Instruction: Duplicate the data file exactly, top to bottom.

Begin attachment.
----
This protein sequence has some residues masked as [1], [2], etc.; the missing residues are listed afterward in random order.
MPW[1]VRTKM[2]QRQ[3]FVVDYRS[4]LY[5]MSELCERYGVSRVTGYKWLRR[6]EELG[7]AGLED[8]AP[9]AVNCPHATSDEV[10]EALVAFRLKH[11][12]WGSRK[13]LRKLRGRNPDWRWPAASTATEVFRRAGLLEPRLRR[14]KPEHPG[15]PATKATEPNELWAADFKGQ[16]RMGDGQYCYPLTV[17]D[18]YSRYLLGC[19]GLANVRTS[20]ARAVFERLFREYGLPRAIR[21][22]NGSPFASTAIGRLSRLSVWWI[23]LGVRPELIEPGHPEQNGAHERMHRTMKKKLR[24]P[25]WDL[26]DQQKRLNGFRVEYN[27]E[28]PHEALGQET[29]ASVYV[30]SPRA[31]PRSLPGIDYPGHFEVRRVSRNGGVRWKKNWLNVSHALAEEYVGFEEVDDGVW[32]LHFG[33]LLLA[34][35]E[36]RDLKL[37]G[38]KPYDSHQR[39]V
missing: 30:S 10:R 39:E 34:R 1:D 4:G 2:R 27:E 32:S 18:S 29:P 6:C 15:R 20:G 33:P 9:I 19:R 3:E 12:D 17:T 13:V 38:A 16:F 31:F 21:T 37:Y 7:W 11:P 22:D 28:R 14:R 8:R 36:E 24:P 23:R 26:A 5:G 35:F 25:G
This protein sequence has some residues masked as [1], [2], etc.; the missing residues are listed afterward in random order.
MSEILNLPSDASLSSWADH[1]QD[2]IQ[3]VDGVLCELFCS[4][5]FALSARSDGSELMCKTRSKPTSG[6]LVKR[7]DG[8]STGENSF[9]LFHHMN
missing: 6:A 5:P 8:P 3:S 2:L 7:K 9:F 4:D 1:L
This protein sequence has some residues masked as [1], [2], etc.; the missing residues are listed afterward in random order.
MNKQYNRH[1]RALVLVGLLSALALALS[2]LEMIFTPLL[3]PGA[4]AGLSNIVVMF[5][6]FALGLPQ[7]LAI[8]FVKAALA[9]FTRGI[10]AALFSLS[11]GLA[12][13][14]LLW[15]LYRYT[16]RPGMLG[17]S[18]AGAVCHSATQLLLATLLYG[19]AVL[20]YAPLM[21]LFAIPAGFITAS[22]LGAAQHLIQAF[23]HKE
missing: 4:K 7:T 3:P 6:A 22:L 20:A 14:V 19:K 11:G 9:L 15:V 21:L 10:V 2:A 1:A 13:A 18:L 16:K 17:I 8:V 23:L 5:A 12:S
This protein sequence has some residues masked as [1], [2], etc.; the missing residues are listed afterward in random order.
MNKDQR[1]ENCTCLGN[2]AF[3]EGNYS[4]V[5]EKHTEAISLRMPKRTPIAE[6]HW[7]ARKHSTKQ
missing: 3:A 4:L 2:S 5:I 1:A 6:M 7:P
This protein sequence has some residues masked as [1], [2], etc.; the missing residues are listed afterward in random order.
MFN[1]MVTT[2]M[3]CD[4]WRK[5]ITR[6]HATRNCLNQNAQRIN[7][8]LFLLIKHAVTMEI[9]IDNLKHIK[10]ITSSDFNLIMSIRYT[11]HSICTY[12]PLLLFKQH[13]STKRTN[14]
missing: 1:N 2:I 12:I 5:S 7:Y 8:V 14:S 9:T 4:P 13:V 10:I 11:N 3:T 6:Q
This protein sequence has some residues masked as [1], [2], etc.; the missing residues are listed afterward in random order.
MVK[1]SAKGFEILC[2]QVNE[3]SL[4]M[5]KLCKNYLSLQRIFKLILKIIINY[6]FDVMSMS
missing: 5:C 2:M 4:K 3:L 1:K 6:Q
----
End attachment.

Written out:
This protein sequence has some residues masked as [1], [2], etc.; the missing residues are listed afterward in random order.
MPW[1]VRTKM[2]QRQ[3]FVVDYRS[4]LY[5]MSELCERYGVSRVTGYKWLRR[6]EELG[7]AGLED[8]AP[9]AVNCPHATSDEV[10]EALVAFRLKH[11][12]WGSRK[13]LRKLRGRNPDWRWPAASTATEVFRRAGLLEPRLRR[14]KPEHPG[15]PATKATEPNELWAADFKGQ[16]RMGDGQYCYPLTV[17]D[18]YSRYLLGC[19]GLANVRTS[20]ARAVFERLFREYGLPRAIR[21][22]NGSPFASTAIGRLSRLSVWWI[23]LGVRPELIEPGHPEQNGAHERMHRTMKKKLR[24]P[25]WDL[26]DQQKRLNGFRVEYN[27]E[28]PHEALGQET[29]ASVYV[30]SPRA[31]PRSLPGIDYPGHFEVRRVSRNGGVRWKKNWLNVSHALAEEYVGFEEVDDGVW[32]LHFG[33]LLLA[34][35]E[36]RDLKL[37]G[38]KPYDSHQR[39]V
missing: 30:S 10:R 39:E 34:R 1:D 4:G 2:R 27:E 32:S 18:S 29:P 6:C 15:R 20:G 33:P 9:I 19:R 3:E 12:D 17:T 13:V 38:A 16:F 31:F 21:T 37:Y 7:W 11:P 22:D 28:R 14:R 8:R 36:E 24:P 23:R 26:A 5:G 35:F 25:G
This protein sequence has some residues masked as [1], [2], etc.; the missing residues are listed afterward in random order.
MSEILNLPSDASLSSWADH[1]QD[2]IQ[3]VDGVLCELFCS[4][5]FALSARSDGSELMCKTRSKPTSG[6]LVKR[7]DG[8]STGENSF[9]LFHHMN
missing: 6:A 5:P 8:P 3:S 2:L 7:K 9:F 4:D 1:L
This protein sequence has some residues masked as [1], [2], etc.; the missing residues are listed afterward in random order.
MNKQYNRH[1]RALVLVGLLSALALALS[2]LEMIFTPLL[3]PGA[4]AGLSNIVVMF[5][6]FALGLPQ[7]LAI[8]FVKAALA[9]FTRGI[10]AALFSLS[11]GLA[12][13][14]LLW[15]LYRYT[16]RPGMLG[17]S[18]AGAVCHSATQLLLATLLYG[19]AVL[20]YAPLM[21]LFAIPAGFITAS[22]LGAAQHLIQAF[23]HKE
missing: 4:K 7:T 3:P 6:A 22:L 20:A 14:V 19:K 11:G 9:L 15:V 21:L 10:V 2:A 1:A 13:A 18:L 16:K 17:I 8:V 23:L 5:A 12:S
This protein sequence has some residues masked as [1], [2], etc.; the missing residues are listed afterward in random order.
MNKDQR[1]ENCTCLGN[2]AF[3]EGNYS[4]V[5]EKHTEAISLRMPKRTPIAE[6]HW[7]ARKHSTKQ
missing: 3:A 4:L 2:S 5:I 1:A 6:M 7:P
This protein sequence has some residues masked as [1], [2], etc.; the missing residues are listed afterward in random order.
MFN[1]MVTT[2]M[3]CD[4]WRK[5]ITR[6]HATRNCLNQNAQRIN[7][8]LFLLIKHAVTMEI[9]IDNLKHIK[10]ITSSDFNLIMSIRYT[11]HSICTY[12]PLLLFKQH[13]STKRTN[14]
missing: 1:N 2:I 12:I 5:S 7:Y 8:V 14:S 9:T 4:P 13:V 10:I 11:N 3:T 6:Q
This protein sequence has some residues masked as [1], [2], etc.; the missing residues are listed afterward in random order.
MVK[1]SAKGFEILC[2]QVNE[3]SL[4]M[5]KLCKNYLSLQRIFKLILKIIINY[6]FDVMSMS
missing: 5:C 2:M 4:K 3:L 1:K 6:Q